bulletin board system
A computer and associated software which typically provides an electronic message database where people can log in and leave messages. Messages are typically split into topic groups similar to the newsgroups on Usenet (which is like a distributed BBS). Any user may submit or read any message in these public areas.
The term comes from physical pieces of board on which people can pin messages written on paper for general consumption - a "physical bulletin board". Ward Christensen, the programmer and operator of the first BBS (on-line 1978-02-16) called it a CBBS for "computer bulletin board system".
Apart from public message areas, a BBS may provide archives of files, personal electronic mail and any other services or activities of interest to the bulletin board's system operator (the "sysop"). Thousands of local BBSes are in operation throughout the world, typically run by amateurs for fun out of their homes on MS-DOS boxes with a single modem line each. Although BBSes have traditionally been the domain of hobbyists, an increasing number of BBSes are connected directly to the Internet, and many BBSes are currently operated by government, educational, and research institutions. Fans of Usenet and Internet or the big commercial time-sharing bboards such as CompuServe, CIX and GEnie tend to consider local BBSes the low-rent district of the hacker culture, but they serve a valuable function by knitting together lots of hackers and users in the personal-micro world who would otherwise be unable to exchange code at all.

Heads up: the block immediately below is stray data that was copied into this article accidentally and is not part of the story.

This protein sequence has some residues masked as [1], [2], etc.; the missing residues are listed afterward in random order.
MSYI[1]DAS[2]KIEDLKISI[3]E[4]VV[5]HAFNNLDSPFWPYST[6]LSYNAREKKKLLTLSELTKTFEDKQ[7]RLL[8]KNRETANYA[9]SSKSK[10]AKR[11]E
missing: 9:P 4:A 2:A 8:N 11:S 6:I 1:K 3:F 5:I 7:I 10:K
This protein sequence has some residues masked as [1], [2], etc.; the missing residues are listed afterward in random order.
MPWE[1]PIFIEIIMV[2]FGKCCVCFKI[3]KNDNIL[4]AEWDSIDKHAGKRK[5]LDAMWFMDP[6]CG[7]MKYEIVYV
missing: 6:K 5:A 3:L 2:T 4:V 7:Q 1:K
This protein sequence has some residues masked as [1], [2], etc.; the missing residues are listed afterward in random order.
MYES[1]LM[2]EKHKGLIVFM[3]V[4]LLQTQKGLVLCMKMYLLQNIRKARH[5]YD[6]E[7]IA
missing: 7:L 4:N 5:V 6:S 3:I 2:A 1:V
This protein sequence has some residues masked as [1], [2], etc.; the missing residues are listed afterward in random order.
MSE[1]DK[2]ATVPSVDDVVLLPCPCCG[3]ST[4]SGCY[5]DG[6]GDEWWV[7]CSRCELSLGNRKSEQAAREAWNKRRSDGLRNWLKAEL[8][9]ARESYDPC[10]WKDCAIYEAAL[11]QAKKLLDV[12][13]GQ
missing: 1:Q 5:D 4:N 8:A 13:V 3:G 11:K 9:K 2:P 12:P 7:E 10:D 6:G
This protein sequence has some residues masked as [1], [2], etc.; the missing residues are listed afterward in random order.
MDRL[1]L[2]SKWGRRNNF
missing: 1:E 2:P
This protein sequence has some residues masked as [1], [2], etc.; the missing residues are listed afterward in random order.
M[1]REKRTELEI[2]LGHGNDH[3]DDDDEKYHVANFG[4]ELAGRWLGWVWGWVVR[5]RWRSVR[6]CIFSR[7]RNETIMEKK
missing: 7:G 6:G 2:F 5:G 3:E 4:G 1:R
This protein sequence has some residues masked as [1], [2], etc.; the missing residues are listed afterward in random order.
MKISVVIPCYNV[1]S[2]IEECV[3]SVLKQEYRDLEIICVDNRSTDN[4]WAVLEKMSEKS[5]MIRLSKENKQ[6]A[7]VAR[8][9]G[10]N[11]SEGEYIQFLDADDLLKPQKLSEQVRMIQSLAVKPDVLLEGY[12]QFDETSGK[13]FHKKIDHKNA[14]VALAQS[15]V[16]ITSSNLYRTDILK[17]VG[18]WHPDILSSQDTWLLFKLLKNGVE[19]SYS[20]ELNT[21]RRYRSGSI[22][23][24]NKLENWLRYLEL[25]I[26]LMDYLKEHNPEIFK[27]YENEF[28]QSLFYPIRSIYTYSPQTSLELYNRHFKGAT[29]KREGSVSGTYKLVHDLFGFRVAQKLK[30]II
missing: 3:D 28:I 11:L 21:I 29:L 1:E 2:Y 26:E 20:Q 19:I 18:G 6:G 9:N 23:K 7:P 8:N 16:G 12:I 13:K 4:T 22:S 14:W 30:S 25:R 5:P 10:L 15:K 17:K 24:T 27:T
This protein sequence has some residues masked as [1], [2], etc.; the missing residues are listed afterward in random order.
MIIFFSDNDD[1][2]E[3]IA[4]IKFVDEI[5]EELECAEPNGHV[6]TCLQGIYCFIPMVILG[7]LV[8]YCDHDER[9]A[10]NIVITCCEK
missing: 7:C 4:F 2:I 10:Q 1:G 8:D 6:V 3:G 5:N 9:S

(01 Oct 2005)
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